Can a grievance extend time for pursuing a claim in the Employment Tribunal for discrimination?

January 18th, 2022

In order to pursue an Employment Tribunal claim for unlawful discrimination contrary to the Equality Act (for example age, sex, race, disability, sexual orientation, religion or belief), there is a very strict three month time limit to commence such a claim. Ordinarily this means that an employee must commence the ACAS Early Conciliation process within three months of the act of discrimination complained of. However, I am often asked whether employees who miss this time limit can still pursue claims out of time.

The short answer is possibly. An Employment Tribunal has a discretion to extend the relevant time limit on a “just and equitable” basis. There are many factors that would be relevant to the exercise of an Employment Tribunal’s discretion in this regard. An employee’s knowledge of the relevant time limit and indeed access to legal advice will always be relevant, as will the explanation for any delay. Employees often assume that if they are pursuing an internal grievance about discrimination, the time limit will run from when that internal process has been exhausted. This is not necessarily the case. Whilst the pursuit of an internal grievance process is a relevant factor for an Employment Tribunal to consider, it is not always a determinative factor. That said, it will clearly be one of a number of factors for an employee to rely upon in attempting to persuade a Tribunal to allow them to pursue a complaint out of time.

The recent case of Wells Cathedral School Limited v. Souter is a good example of this. In that case, the two claimants were out of time for pursuing their claims for disability discrimination. Both claimants had submitted grievances and argued that they had effectively been attempting to resolve the matter without recourse to litigation. They also made the point that no prejudice could have been caused to their employer by the delay when it came to assessing and considering relevant evidence as the evidence was fully considered during the grievance process. Whilst the Tribunal did not treat the existence of either the grievances or the lack of any prejudice as decisive to the application to extend time, both factors were clearly relevant. However, interestingly, the Employment Appeal Tribunal commented that it was relevant that the claimants’ attempts to pursue internal resolution were genuine and that the decision ran very close to the margin. Clearly, therefore, employees cannot be guaranteed to be successful in relying upon an internal grievance process in extending the relevant time limits.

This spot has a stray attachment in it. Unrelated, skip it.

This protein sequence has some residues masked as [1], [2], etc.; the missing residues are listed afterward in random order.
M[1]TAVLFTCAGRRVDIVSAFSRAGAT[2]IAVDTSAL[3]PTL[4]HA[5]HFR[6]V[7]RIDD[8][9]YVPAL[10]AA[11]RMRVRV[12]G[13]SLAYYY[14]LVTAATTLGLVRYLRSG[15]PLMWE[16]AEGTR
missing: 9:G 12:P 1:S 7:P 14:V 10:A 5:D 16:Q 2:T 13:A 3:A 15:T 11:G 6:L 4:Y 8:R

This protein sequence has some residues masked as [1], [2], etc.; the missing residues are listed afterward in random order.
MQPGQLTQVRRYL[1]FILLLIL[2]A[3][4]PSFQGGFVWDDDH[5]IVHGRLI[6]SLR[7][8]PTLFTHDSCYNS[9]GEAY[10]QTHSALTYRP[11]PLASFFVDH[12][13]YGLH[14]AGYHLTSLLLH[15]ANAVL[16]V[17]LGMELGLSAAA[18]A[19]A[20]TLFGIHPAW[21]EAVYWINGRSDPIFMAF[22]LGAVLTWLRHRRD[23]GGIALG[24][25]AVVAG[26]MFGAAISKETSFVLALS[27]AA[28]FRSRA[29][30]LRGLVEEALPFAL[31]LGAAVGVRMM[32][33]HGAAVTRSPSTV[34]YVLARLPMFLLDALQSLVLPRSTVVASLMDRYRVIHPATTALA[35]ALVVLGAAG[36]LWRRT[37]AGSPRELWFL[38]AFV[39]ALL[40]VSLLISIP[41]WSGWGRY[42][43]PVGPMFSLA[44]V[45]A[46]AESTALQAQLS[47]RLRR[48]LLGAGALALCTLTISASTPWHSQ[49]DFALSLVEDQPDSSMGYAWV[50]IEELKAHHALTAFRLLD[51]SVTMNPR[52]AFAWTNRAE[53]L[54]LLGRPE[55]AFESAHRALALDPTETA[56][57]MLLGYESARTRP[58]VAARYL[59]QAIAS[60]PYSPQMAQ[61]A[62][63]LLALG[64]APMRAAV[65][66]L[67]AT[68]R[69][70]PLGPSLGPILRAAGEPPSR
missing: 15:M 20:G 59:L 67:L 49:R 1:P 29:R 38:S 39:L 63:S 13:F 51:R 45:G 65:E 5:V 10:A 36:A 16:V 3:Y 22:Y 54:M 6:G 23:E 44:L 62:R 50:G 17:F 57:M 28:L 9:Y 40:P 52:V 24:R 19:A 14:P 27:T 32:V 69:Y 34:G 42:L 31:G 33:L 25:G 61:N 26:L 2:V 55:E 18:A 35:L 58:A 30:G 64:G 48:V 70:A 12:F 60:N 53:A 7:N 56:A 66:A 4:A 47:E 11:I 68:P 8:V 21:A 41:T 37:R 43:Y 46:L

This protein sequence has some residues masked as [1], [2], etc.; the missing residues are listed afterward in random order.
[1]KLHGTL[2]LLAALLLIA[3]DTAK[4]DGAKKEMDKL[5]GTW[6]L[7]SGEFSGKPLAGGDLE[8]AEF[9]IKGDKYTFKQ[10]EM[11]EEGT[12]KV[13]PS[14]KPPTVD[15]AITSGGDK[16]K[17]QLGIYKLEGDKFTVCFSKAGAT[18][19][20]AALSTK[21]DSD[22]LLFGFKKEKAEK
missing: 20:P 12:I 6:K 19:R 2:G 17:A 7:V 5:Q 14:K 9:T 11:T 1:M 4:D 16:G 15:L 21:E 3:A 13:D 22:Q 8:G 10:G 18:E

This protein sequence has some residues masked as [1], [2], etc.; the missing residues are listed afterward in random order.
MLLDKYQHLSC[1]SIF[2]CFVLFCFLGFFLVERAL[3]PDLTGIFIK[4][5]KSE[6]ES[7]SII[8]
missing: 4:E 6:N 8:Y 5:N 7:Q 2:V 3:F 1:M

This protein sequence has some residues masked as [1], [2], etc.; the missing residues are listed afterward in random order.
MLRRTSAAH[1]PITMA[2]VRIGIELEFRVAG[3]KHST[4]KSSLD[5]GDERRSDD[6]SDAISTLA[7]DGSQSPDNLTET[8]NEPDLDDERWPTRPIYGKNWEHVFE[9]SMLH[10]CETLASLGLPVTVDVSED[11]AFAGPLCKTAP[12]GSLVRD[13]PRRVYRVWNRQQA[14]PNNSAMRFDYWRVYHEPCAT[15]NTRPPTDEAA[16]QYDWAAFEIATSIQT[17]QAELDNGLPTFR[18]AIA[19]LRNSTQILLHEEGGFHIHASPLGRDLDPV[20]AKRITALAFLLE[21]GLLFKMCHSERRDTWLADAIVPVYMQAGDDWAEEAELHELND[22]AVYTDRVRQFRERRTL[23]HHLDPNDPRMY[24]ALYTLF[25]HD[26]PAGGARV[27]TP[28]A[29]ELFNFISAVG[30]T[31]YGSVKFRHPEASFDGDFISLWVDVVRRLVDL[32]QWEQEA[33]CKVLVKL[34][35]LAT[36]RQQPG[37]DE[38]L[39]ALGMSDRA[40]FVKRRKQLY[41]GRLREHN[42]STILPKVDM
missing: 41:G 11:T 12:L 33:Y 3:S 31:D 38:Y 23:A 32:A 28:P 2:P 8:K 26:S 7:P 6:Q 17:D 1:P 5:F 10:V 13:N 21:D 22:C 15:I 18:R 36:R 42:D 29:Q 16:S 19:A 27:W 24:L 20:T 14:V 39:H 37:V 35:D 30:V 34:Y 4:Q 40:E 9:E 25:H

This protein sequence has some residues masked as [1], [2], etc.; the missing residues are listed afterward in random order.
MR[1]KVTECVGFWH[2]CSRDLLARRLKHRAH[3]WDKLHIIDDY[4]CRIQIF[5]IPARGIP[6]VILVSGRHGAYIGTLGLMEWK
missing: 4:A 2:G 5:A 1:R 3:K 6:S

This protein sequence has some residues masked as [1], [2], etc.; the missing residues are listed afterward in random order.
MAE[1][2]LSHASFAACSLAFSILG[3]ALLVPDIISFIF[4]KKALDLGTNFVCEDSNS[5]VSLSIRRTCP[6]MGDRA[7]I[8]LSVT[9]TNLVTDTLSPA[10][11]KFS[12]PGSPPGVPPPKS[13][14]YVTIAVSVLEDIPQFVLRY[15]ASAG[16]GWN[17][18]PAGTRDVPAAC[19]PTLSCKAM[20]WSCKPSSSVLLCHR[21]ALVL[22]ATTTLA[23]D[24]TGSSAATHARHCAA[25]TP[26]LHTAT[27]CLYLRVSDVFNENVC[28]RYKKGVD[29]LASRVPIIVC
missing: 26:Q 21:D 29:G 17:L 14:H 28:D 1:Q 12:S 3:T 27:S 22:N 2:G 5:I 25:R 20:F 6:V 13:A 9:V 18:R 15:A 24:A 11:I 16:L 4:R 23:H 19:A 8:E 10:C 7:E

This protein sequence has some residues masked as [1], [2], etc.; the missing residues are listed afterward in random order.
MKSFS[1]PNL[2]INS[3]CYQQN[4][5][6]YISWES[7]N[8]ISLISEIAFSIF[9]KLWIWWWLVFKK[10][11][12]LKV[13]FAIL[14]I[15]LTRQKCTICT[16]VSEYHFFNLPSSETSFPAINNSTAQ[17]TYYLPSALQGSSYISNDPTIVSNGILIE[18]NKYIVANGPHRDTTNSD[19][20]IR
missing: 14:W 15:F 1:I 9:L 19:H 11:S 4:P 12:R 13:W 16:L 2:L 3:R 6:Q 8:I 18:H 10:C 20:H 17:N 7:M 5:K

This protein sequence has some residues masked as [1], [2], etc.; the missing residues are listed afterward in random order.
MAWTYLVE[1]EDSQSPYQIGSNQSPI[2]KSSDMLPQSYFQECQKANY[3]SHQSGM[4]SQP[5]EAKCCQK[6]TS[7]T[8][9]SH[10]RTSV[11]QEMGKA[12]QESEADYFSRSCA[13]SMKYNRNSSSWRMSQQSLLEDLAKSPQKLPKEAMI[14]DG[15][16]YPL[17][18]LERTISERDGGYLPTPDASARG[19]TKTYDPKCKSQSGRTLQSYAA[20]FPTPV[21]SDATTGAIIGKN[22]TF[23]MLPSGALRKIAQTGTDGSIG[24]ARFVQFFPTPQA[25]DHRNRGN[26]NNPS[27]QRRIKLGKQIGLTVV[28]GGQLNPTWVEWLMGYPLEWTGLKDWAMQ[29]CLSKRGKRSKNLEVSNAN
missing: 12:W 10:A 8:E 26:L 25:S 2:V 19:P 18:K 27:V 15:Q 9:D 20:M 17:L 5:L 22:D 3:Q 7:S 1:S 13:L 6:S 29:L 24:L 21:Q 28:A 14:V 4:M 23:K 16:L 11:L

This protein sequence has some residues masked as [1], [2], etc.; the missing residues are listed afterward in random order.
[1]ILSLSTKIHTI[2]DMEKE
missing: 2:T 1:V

In the circumstances, my advice would always be to seek immediate legal advice on your options when considering a potential discrimination claim, as the three month time limit is very short.

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